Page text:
I have been thinking a lot about my Dad since coming to Swansea, and have found fresh waves of grief washing over me. After three weeks at Swansea, I feel like I’ve been there for years. I sigh with relief when I visit my childhood home in London for the weekend; I run into my room and stuff my face into the pillow of my bed. I feel homesick.

I’m not sure why I feel like this. I’ve been away from home before for much longer and much further afield. Perhaps it’s because I’ve moved onto something new, something that my Dad will never know about. I feel as though I’ve moved physically further from him by coming to Swansea, and further still in time by stepping onto the next stage of my career. Part of me wants to freeze time so that it stands still forever, so that I can never move further away from him. What will I feel like in 5, 10 or 20 years? It terrifies me that one day I could’ve lived more years without my Dad in my life than with him.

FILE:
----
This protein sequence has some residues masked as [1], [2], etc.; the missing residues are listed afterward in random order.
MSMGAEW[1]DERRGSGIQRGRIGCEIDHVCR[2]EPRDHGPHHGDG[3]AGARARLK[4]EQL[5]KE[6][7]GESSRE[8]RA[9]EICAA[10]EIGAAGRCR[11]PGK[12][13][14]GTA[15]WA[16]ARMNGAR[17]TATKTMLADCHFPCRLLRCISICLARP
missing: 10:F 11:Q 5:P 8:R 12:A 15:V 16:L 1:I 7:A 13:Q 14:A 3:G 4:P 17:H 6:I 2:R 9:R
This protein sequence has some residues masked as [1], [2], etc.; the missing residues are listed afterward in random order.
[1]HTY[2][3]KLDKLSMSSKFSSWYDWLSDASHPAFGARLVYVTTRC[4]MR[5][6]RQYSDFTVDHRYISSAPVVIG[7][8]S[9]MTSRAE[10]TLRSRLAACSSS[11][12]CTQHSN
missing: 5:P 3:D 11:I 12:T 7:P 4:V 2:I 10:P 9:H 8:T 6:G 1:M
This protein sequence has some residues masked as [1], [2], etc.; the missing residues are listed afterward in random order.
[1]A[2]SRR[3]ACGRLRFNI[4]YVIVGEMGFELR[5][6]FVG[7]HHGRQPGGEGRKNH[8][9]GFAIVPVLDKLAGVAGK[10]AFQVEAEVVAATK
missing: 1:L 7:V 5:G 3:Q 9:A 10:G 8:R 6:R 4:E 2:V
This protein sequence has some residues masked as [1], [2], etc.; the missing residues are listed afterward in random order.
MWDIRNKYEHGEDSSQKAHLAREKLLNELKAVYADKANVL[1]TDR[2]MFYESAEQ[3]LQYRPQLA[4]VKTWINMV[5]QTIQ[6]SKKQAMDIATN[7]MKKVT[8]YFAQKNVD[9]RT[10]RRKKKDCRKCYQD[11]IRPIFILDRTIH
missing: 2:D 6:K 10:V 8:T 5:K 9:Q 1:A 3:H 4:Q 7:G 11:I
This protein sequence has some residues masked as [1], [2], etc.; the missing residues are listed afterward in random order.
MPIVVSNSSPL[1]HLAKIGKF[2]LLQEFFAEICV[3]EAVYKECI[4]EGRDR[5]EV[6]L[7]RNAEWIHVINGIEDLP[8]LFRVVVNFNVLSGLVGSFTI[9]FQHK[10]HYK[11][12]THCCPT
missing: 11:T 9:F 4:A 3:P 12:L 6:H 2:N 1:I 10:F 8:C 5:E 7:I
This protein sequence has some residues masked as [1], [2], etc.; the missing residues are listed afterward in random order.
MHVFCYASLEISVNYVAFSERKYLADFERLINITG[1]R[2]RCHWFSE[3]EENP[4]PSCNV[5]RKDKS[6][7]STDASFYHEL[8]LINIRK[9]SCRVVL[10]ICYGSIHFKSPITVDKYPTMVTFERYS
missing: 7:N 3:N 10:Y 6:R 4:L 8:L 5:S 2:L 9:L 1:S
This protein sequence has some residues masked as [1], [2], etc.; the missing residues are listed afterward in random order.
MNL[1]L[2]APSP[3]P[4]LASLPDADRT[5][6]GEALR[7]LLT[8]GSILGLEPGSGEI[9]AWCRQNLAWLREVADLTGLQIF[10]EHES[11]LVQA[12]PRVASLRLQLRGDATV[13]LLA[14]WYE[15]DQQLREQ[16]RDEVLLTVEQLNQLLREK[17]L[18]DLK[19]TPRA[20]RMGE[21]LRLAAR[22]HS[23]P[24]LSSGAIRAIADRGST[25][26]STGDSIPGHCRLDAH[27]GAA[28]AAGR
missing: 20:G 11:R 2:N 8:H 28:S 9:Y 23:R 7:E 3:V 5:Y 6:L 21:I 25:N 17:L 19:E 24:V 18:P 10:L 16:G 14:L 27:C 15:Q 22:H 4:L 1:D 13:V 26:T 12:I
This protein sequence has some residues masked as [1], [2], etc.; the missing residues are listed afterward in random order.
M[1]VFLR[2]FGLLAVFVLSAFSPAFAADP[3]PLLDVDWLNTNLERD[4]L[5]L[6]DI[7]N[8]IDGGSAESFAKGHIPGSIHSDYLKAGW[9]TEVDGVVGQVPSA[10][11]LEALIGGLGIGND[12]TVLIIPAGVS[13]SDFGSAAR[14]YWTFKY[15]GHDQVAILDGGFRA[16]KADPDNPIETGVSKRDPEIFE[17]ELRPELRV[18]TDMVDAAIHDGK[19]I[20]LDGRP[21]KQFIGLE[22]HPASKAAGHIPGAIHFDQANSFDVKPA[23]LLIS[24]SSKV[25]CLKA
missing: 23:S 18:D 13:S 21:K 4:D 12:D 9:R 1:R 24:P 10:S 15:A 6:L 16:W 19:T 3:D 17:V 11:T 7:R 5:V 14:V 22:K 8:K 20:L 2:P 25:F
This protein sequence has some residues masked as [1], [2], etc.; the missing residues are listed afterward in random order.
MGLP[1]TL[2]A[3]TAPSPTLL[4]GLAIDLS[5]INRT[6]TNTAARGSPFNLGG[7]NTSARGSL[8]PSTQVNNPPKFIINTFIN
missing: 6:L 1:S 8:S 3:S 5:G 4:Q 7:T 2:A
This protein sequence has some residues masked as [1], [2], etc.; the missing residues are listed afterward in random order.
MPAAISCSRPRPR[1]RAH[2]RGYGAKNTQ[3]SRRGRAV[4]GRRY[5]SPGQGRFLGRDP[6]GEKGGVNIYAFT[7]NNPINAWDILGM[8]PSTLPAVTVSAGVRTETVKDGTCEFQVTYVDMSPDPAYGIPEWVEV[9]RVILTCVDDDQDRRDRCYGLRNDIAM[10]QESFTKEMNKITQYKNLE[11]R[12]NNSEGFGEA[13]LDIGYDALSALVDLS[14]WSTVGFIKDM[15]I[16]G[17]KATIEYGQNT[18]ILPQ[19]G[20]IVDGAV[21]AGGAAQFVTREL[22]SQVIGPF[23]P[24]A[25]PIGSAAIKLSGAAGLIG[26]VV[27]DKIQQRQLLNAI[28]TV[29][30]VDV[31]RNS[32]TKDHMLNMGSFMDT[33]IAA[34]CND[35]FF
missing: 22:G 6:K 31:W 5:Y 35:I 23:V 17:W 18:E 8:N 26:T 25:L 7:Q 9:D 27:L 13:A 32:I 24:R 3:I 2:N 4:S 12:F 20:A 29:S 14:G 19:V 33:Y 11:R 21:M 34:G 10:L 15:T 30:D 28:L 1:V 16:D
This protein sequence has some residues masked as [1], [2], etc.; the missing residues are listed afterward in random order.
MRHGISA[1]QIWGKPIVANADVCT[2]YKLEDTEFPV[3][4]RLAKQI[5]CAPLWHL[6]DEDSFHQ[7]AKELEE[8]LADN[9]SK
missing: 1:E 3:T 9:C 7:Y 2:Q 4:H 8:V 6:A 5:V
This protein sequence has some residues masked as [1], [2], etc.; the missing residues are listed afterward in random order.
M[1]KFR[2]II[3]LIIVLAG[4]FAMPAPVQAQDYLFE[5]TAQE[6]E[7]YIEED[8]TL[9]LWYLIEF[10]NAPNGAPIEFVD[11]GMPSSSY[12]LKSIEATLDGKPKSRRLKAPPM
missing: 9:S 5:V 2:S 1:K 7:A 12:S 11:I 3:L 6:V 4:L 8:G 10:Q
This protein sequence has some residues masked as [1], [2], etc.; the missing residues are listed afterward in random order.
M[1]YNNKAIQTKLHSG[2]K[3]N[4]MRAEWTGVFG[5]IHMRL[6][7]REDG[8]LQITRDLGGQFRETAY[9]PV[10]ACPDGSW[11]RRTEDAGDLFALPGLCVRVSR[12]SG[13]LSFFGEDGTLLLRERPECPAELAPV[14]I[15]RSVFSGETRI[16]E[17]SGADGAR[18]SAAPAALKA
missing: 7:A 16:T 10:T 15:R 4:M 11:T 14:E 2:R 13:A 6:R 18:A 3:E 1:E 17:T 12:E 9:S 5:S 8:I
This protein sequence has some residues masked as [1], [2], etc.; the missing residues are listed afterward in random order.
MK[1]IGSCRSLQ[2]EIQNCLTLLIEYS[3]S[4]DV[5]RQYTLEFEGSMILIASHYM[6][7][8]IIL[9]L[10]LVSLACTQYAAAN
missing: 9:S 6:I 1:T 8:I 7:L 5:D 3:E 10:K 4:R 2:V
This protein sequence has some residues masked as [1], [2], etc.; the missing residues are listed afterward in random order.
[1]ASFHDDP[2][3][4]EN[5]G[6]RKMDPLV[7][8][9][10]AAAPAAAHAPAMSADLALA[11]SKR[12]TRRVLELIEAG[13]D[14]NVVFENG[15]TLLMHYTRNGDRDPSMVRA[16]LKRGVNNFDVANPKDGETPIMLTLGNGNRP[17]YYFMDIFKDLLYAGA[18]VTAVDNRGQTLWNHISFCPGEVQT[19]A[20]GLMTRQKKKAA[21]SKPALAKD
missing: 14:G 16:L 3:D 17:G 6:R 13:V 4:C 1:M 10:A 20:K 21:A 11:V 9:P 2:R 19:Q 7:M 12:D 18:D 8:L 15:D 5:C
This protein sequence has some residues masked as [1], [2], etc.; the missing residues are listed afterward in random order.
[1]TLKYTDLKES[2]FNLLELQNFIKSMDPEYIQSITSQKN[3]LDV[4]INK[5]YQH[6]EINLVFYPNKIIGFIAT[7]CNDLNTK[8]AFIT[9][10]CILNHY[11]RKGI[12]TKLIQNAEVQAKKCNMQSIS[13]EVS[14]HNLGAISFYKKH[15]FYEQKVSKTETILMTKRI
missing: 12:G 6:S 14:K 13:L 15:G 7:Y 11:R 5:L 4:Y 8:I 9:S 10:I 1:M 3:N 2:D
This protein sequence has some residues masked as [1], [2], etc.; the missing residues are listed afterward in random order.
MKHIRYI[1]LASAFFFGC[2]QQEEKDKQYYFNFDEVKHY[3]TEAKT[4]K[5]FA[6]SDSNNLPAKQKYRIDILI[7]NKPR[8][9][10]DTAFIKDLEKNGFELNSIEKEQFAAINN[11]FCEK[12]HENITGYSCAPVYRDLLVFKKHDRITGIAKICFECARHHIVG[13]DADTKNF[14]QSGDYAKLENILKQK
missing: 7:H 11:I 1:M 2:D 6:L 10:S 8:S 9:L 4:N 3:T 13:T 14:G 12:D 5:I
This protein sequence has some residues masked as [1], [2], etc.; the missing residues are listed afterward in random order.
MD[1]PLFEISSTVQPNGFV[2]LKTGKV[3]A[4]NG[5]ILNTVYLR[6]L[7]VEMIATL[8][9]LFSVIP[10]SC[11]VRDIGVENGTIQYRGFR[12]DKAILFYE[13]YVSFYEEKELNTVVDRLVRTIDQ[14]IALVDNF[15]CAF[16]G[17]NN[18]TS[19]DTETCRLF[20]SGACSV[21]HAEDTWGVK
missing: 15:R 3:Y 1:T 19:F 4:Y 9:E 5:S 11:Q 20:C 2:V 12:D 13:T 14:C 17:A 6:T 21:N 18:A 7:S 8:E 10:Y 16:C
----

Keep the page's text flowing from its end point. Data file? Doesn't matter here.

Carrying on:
For the second time this week, I find myself tearing up on the train thinking about all of this. When I think about death it sometimes feels overwhelming. The grief I know so many people feel as a result of injury and illness coupled with my interest in medicine leave me balanced on a knife edge; with the glory of living biology on one side and the tragedy of loss on the other.

I text my family about the last time I went to B&Q with my Dad, he pushed my sister and I on a trolley and we laughed as we picked from the various ‘shades of white’ a colour for our living room. Then I put down my phone, open ‘An Introduction to Pathology’ and start reading.

Un-becoming a Scientist

My sister and I at BSUH Special Care Baby Unit